40 Lakh People Living in Assam are Illegal?
Now with the non-citizen status of more than 40 lakh people in Assam, which also means their future, is at stake.
The final draft of the National Register of Citizens (NRC) is finally out with 2.9 crore names, out of the total 3.29 crore applicants in Assam. The remaining 40.07 lakh applicants did not find their names in the document, which means these 40.07 lakh applicants are illegal and devoid of their Assamese identity.
Declaring the draft, Register General of National Register of Citizen - NRC Sailesh said, “that this is a historic day for India and Assam. The exercise is unparalleled in size. It is a legal process done under the direct supervision of the Supreme Court”.
Now with the non-citizen status of more than 40 lakh people in Assam, which also means their future, is at stake. Though the government has assured all those who did not find their name in the final draft to give them a chance to prove their citizenship.
But there are some families in Assam, where some members can find their names, while others in the same family couldn’t find their name in the list. Like the case of Dipa Dey of Margherita in Upper Assam, all the members of her family have their name appeared in the list but her mother’s name is missing, while speaking to this writer she said, “in the first list also my mother’s name Mamata Dey, didn’t appear along with my maternal uncles. So this time we gave all needed documents, but now we can find that although my maternal uncles can find their names on the list, but my mother name is not yet registered”.
On being asked what they are planning to do now, Dipa said, “As the government has said there is nothing to be panicked of, so we will again apply, as my mother already have Aadhar number, Pan number, Ration Card and School certificates to claim she was here before 1971”.
Though the state NRC has also clarified that those who couldn’t find their name in the list will not be sent to detention centers immediately, since it’s a draft and not the final list. “The process for making claims and objections will begin on August 30 and continue till September 28. Adequate and ample scope will be given to people for making objections. No genuine Indian citizen should have any fear”. Sailesh said.
The Chief Minister of Assam, Sarbananda Sonowal said that the NRC, which has become the “instrument to safeguard the interest of greater Assamese society” and also appealed to people, “NRC is a national programme. It is the duty and obligation of every Indian citizen to maintain peace in the wake of its publication. I appeal to all sections of the society to desist from making any inflammatory or communal remarks”.
Home Minister, Rajnath Singh said, “No coercive action will be taken against anyone, hence there is no need for anyone to panic. Some people are unnecessarily trying to create an atmosphere of fear. This is a completely impartial report. No misinformation should be spread. This is a draft and not the final list”.
The list contains names, addresses, and photographs of all citizens of the state residing in Assam before March 25, 1971. It also includes names from the NRC list of 1951.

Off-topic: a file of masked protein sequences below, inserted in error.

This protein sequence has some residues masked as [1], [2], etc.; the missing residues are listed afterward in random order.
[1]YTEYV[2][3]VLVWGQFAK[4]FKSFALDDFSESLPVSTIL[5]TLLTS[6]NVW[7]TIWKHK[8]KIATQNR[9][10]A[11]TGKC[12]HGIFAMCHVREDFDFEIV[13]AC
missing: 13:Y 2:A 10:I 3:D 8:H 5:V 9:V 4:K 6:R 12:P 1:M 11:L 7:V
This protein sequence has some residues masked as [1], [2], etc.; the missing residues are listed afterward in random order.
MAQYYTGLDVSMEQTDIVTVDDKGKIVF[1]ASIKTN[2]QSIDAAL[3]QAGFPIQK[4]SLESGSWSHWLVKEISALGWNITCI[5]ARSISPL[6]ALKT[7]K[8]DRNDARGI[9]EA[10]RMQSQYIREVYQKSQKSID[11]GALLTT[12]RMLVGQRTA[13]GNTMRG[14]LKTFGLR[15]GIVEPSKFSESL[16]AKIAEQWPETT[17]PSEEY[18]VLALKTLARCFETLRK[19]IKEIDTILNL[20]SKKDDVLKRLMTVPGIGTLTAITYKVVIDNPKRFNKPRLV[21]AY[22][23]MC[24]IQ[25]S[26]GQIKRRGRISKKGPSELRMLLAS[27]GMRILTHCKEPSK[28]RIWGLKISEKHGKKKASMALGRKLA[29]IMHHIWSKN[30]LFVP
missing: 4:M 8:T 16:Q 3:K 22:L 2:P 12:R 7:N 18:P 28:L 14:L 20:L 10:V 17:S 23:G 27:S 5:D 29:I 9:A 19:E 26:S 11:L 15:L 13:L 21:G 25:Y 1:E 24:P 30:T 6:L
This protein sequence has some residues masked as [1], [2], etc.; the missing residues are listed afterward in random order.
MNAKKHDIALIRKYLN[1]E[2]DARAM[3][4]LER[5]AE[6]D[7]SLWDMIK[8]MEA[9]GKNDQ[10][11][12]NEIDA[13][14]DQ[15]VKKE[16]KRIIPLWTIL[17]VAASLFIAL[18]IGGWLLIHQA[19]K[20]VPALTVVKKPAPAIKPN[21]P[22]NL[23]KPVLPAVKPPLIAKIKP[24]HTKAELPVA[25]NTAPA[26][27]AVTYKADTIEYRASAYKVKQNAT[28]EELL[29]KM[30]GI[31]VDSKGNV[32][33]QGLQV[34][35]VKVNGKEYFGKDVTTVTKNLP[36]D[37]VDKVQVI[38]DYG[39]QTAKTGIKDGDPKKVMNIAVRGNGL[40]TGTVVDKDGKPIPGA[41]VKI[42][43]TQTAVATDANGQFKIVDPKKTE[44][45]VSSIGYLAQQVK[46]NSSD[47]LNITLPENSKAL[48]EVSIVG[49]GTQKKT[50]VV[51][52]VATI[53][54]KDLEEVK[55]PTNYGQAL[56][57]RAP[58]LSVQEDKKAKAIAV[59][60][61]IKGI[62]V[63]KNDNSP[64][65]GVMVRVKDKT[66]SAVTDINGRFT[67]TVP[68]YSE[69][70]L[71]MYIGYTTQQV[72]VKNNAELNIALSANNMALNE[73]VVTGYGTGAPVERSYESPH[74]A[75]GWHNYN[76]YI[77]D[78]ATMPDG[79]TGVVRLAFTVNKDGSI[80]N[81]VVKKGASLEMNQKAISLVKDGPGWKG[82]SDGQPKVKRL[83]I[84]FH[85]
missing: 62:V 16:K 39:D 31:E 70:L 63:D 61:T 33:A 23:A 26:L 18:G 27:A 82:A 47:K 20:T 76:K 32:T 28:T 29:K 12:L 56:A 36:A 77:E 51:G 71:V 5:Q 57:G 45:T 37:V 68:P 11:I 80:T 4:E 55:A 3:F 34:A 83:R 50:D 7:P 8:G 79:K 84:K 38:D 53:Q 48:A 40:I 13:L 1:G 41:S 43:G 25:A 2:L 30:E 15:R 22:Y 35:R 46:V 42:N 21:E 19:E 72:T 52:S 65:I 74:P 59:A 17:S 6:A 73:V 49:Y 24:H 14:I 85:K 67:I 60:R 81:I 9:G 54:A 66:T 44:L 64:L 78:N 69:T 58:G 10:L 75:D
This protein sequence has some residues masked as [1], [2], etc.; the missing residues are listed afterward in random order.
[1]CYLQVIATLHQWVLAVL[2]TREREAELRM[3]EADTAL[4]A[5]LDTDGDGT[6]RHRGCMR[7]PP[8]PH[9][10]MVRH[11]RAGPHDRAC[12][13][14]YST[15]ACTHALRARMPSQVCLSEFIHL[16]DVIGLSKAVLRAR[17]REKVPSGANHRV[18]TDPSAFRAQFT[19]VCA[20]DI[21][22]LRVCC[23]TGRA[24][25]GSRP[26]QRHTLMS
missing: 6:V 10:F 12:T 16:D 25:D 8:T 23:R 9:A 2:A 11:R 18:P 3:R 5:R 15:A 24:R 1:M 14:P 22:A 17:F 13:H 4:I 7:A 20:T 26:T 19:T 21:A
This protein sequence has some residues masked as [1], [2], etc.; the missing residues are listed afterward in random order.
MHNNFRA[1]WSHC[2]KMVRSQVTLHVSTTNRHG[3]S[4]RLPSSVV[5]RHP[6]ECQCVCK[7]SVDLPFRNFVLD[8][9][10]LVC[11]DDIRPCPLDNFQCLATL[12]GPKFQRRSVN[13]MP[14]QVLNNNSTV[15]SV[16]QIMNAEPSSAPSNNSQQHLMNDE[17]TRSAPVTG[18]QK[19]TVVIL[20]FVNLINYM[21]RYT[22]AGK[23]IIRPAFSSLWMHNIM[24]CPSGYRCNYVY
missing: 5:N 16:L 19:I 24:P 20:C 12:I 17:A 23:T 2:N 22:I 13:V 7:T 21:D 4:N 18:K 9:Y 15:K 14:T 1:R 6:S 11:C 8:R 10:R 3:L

National Register of Citizens (NRC) keeps the record of all legal citizens of a state. Initiated in the year 1951 along with the conduct of the first census in the country, the NRC takes into consideration things like property owned and houses in every village in the state and the number of people residing in them. Initially, the local government officers use to store the records manually. Later on, the police are given the responsibility.
The topic of NRC is controversial in Assam because, after 1951, the list in Assam was not updated. The demand to update the list was first raised by All Assam Students’ Union (AASU) and Assam Gana Parishad (AGP) in the early 1980s, which led to the anti foreigner’s agitation in the state. The motive behind the demand was to protect the culture of Assam from illegal immigrants, especially from Bangladesh. As between the periods of 1951 to 1961, the population of Assam increased by 36% and it further jumped by another 35% during the decade after that, because of regular influx of refugees from Bangladesh.
After six years of movements by the AASU and AGP, an agreement was reached with the government of India in 1985. According to the agreement, all foreigners who had entered Assam during the period of 10 years from 1951 to 1961 would be given full citizenship while those that entered after 1971 would be deported to Bangladesh and this agreement was popularly known as the Assam Accord.
It is important here to note that after the independence of India and formation of Pakistan in Eastern and Western frontiers, fight for independence and formation of Bangladesh was at the forefront with leaders like Mujibur Rehman spearheading the movements in Eastern frontier for the independence of Bangladesh from Pakistan. During their struggle with Pakistan forces and amidst rape and bloodshed, many people from Bangladesh crossed the border. Even after the formation of Bangladesh in 1971, this migration continued.
In 1999, during a review meeting on Assam Accord, it was decided to update the long pending NRC. Accordingly, the government sanctioned, 20 lakhs for the project, out of which only 5 lakhs was released and no work happened till last year when the new government took up the work.
The first draft of the NRC was published on the night of December 31 and January 1 this year, which contained 1.9 crore names.